AWAKENING – about one man’s earliest recollection of his life.

How far back do you remember? It might be prudent to jot that down before age clouds and pushes back our story into the mists of time.

A bee and a flower, promises of new lives.

***************************************

Eric Alagan Blog_10_small-red-flower-2

The half-naked boy did not understand the commotion. Usually, no one visited them for weeks on end.

Men stood outside their house, an old wooden hulk with an attap roof. The women huddled in the kitchen.  He thought he heard sniffles and sobs.

He moved from one adult to another, one hand pulling up the oversized shorts that threatened to slip to his knees, the other hand stretched out to receive the sweets. The men looked at him in a strange way. It was years before he realised why they looked at him so.

His mother had forgotten to serve him lunch, or so it seemed. He did not mind, as his belly bloated with sticky sweets and sugar coated biscuits.

Then, all the men left abruptly. Where did the men go…and where is my Papa?

He woke with a start! He had dozed off from the afternoon heat and humidity, a half-eaten biscuit still clasped in his wet clammy hand.

A lorry had pulled up and was reversing with squeaking axle and grunting exhaust. The tailboard clattered open and men jumped out the back.

The boy stood still, watching. He expected to see his father, in his usual pristine white dhoti.

As the last of the men hopped awkwardly off, the boy felt an unexplainable pang of pain, a sorrow that his three-year old heart did not comprehend.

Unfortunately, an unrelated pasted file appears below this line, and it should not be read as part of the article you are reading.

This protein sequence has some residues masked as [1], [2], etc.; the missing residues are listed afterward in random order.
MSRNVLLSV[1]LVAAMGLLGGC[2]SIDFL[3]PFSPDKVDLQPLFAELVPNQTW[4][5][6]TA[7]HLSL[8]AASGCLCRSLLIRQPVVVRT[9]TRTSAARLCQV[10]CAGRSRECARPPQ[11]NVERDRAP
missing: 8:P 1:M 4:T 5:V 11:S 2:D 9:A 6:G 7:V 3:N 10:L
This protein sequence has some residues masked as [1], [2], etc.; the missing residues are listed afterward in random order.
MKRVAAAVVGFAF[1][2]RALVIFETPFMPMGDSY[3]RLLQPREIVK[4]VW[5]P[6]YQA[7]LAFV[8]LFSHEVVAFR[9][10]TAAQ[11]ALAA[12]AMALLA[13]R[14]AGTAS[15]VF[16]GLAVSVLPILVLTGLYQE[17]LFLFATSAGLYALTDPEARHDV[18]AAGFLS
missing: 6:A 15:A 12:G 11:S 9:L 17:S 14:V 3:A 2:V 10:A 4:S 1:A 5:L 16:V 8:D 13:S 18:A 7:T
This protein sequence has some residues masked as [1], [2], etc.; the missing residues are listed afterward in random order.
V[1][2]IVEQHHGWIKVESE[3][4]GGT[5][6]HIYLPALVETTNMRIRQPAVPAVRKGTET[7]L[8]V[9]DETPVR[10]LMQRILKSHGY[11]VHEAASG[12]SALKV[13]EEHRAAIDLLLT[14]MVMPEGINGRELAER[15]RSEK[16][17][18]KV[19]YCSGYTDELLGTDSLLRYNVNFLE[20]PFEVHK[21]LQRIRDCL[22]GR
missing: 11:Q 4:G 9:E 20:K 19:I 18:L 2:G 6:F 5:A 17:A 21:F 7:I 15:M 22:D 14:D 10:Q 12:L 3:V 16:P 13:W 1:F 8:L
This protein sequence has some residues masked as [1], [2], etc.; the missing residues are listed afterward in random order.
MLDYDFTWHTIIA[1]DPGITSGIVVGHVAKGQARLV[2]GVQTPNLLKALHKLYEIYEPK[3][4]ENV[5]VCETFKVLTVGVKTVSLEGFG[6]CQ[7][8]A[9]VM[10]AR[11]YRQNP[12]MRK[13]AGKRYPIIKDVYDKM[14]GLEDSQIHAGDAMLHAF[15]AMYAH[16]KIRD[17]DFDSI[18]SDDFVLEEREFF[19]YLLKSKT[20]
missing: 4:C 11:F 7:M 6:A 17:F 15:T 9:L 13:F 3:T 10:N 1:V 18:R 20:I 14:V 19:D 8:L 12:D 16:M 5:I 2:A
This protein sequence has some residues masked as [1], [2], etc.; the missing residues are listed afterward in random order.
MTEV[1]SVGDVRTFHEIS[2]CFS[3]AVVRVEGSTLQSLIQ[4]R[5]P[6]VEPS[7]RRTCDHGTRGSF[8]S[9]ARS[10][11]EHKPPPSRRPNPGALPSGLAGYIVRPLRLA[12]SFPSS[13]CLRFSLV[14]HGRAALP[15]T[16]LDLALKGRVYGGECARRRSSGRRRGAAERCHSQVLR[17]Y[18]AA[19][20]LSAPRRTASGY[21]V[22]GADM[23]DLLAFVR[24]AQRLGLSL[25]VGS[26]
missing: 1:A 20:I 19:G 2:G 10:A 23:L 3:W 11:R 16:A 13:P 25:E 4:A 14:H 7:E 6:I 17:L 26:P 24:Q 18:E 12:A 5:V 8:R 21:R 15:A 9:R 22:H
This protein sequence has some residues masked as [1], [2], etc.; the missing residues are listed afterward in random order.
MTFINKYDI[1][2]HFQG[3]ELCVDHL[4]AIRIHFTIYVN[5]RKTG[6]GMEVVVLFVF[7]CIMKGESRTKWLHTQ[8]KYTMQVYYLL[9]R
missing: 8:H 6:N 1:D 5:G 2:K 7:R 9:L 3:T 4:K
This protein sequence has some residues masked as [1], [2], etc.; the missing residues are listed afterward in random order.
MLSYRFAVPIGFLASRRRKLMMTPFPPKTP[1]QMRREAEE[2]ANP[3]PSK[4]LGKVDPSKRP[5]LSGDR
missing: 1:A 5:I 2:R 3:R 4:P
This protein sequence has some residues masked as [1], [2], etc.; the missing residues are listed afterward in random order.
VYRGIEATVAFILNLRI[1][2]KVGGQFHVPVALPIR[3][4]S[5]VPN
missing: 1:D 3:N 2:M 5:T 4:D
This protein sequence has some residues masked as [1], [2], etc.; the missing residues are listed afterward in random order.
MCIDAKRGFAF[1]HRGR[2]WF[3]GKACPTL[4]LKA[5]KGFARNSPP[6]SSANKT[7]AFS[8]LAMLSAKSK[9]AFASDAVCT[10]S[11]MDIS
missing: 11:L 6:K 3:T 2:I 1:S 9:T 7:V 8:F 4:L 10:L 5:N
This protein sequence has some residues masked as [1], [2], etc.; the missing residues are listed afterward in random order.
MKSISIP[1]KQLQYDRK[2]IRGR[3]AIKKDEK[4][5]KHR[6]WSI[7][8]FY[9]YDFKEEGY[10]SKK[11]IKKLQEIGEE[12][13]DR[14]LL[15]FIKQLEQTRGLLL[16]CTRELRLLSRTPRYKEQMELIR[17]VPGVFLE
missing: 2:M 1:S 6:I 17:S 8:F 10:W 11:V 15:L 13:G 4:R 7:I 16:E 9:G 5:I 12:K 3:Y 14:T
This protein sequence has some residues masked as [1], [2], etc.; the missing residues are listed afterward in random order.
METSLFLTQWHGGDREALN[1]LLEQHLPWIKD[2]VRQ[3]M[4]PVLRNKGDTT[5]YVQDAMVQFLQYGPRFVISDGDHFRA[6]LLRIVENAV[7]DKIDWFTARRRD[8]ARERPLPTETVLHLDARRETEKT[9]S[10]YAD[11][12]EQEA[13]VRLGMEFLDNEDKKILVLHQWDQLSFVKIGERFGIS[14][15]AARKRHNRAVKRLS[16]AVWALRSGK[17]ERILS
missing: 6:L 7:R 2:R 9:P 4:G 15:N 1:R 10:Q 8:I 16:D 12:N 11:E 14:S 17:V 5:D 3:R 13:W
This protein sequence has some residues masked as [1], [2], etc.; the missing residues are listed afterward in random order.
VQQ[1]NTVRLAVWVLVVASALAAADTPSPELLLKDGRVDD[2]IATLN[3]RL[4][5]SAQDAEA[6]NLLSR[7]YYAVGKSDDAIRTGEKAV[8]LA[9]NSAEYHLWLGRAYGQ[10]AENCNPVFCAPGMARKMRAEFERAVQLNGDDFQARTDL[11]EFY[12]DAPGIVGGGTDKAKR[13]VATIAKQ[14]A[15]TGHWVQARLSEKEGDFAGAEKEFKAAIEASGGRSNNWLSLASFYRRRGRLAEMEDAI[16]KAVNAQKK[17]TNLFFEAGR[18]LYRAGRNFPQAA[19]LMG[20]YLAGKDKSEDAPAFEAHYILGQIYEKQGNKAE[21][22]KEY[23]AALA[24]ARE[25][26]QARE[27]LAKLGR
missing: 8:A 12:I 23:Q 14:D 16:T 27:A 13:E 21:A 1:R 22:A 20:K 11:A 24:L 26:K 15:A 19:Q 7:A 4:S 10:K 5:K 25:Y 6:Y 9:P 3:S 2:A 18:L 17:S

He watched silently as the wooden bed lorry trundled down the narrow path, bounced onto the dirt road and roared away with relief.

The men and women quickly emptied their house, which fell silent and dark. The boy stood alone under the tree. No one came to get him.

Many years later, he realised that it was the earliest he recalled of his life…and that was all he remembered of his father’s funeral.

****** Copyright @ Eric Alagan, 2011 ******

 

22 comments

  1. I don’t know that it’s well known. His more famous books were the Darling Buds of May books, that they based the TV series on, and Fair Stood The Wind For France. But he also wrote some rather darker novels about wartime Burma, including the Jacaranda Tree. However, I have to admit that when someone suggests a title to me, I immediately don’t want to read it. I’m contrary that way.

  2. Hi Eric, I’m just looking at various blogs I like to see how they have evolved so that I can improve my own, and I really liked this story. What a brilliant first post.

    1. Hello Elaine,

      This was my very first blog post and you’ll see my very first ‘follower’ commenter – Jasey. She’s still following and reading my blog and hopefully, one day, I get to meet her.

      Thank you for your kind words.

      You consider it brilliant but there is a young man out there who was ‘offended’ by the ending.

      LOL, that was sobering.

      All good wishes, my dear
      Eric

      1. Yes I saw that. Bizarre. Especially as, when I first read it, I thought it was fiction. It has the same kind of atmosphere as HE Bates’s Jacaranda Tree. Have you read it?

      2. I’m don’t have much of a literary background, Elaine – actually none at all – and I’m self taught. I’ve not heard of many apparently well known books, let alone read them.

        Peace,
        Eric

    1. That’s great, Ian – I wonder whether you wrote them down before they fade. I know you record family history – which I reckon all of us should try to do too. I’m doing just that – to one day pass it to my children.